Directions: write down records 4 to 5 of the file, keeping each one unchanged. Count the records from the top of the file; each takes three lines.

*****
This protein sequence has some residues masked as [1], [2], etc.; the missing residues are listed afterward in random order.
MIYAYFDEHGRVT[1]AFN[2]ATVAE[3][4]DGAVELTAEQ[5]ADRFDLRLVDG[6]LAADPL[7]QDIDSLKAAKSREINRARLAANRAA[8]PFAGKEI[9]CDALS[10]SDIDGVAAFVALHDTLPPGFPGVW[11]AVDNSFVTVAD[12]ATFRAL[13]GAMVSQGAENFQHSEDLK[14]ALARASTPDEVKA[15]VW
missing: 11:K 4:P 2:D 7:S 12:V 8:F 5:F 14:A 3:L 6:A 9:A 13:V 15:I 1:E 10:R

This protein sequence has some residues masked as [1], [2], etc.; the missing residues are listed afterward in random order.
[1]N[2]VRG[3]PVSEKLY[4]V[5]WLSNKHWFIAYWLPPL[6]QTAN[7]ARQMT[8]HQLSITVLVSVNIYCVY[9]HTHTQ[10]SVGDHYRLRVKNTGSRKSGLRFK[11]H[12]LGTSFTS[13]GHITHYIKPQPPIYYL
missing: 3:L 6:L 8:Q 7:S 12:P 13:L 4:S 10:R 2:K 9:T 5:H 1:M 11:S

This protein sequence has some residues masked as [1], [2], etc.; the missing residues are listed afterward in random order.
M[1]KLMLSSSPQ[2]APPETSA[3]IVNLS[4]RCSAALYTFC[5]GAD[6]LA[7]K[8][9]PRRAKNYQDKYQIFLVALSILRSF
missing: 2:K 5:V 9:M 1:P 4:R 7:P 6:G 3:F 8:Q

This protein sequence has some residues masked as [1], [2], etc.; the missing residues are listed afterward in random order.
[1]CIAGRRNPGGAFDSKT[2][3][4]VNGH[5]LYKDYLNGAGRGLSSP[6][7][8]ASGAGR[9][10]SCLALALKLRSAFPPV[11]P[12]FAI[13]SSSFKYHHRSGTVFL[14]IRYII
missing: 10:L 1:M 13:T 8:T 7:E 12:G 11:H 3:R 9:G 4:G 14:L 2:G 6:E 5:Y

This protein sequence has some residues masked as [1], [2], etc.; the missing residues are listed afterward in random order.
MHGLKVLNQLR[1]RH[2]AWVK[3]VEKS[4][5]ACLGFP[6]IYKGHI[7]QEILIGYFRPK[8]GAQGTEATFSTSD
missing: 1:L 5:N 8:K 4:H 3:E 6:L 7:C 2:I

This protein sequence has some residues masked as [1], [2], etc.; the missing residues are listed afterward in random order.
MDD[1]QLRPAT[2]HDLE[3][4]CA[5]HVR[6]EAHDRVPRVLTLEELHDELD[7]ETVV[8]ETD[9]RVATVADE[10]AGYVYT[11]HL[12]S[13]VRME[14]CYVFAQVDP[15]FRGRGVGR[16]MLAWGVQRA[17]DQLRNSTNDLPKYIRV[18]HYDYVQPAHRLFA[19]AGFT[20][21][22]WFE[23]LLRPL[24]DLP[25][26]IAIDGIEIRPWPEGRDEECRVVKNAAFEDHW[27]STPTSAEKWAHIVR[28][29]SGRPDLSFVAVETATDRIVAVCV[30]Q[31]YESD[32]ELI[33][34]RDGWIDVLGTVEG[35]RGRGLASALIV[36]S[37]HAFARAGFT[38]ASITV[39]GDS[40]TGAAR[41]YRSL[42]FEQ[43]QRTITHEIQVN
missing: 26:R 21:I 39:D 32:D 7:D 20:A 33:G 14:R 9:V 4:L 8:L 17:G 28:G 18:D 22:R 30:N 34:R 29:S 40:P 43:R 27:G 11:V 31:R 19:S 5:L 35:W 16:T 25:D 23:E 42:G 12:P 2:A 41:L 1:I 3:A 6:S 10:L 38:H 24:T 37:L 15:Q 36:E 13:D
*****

This protein sequence has some residues masked as [1], [2], etc.; the missing residues are listed afterward in random order.
[1]CIAGRRNPGGAFDSKT[2][3][4]VNGH[5]LYKDYLNGAGRGLSSP[6][7][8]ASGAGR[9][10]SCLALALKLRSAFPPV[11]P[12]FAI[13]SSSFKYHHRSGTVFL[14]IRYII
missing: 10:L 1:M 13:T 8:T 7:E 12:G 11:H 3:R 9:G 4:G 14:L 2:G 6:E 5:Y

This protein sequence has some residues masked as [1], [2], etc.; the missing residues are listed afterward in random order.
MHGLKVLNQLR[1]RH[2]AWVK[3]VEKS[4][5]ACLGFP[6]IYKGHI[7]QEILIGYFRPK[8]GAQGTEATFSTSD
missing: 1:L 5:N 8:K 4:H 3:E 6:L 7:C 2:I